When we had Art, there was no room here for anything else. If you鈥檙e tired of standing around, the rumor went, just pick your feet up. They stood in line out the door, around the parking lot and back. They got food at the Starvin鈥?Marvin鈥檚 down the road and had picnics in the street, they had to wait so long. All just to take hold of the harness strapped to Art鈥檚 back and have their turn flinging that damn midget as far as they could. We had waitresses too, the biggest waitresses available--six-foot-one the shortest of them. They broke up fights when the bouncers had trouble getting through the crowd, and they had free reign to clock any wise-ass copping a feel. It was easy to scam drinks, then, for then it was too busy for anyone to check up on you: a push here, a slide on the other end. A good bartender could clear a couple bills before he even started emptying his jar.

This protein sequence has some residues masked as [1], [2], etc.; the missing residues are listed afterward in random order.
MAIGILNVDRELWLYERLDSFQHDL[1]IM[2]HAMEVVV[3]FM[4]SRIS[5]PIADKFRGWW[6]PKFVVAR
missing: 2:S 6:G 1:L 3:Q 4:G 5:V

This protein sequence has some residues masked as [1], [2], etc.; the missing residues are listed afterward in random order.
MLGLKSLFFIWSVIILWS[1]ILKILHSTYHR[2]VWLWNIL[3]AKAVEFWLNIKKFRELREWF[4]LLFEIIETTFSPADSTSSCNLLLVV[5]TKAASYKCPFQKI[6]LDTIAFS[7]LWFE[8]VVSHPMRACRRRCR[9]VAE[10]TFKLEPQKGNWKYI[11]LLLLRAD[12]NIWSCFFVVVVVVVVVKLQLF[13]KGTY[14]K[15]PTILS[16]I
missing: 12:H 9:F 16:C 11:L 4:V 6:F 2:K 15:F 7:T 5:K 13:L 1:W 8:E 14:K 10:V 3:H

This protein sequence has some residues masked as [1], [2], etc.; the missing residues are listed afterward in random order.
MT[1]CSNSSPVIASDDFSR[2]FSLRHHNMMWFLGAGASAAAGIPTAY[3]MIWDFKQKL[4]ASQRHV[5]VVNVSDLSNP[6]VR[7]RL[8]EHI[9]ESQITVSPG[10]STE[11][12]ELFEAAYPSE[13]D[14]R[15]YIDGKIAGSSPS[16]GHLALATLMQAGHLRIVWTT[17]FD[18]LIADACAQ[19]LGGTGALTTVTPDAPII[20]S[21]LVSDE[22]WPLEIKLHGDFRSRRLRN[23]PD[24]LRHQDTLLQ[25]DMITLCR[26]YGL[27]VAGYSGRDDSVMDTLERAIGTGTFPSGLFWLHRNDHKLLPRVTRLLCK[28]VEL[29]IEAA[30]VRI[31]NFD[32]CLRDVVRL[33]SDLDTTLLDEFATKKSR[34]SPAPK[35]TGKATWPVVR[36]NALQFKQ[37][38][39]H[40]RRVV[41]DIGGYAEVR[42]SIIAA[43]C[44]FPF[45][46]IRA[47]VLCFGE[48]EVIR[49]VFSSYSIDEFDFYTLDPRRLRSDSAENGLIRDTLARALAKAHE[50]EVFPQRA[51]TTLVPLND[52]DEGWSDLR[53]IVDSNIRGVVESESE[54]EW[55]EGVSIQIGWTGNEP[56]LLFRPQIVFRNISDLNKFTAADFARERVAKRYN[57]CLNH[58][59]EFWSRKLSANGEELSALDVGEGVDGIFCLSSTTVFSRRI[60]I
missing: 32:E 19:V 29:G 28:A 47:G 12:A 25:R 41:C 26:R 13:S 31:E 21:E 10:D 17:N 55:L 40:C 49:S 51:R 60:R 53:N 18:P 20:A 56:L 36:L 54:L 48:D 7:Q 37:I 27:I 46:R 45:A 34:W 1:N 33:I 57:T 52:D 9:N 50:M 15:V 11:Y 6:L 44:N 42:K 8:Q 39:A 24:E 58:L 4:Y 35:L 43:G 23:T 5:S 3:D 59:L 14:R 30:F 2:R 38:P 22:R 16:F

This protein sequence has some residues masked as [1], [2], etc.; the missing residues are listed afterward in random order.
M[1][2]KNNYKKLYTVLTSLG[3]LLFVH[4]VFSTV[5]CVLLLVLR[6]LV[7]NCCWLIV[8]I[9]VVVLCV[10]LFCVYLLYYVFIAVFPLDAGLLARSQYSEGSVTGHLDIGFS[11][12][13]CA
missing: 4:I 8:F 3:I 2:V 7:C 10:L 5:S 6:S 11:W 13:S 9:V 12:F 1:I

Now there鈥檚 supposed to be room in back for a kitchen, a deli, maybe, somewhere to make sandwiches, but these new owners don鈥檛 know a thing about running a place like this. The old guy, Sam, sold out long ago. His wife and two daughters left him soon after Art, like they knew things were only going to pot, and Sam, he cracked--put every bit of his money into land, and bought up a long tract outside Palatka. I heard he tried bringing his wife back by promising to build a house, but there鈥檚 no money to build a house. All he has is land, and he likes to sit back and admire the view. I hear he鈥檚 put up a roof, perched on the ends of two-by-four鈥檚, and there he鈥檚 got a cot, a 12-gauge with no ammunition, a tool chest, a r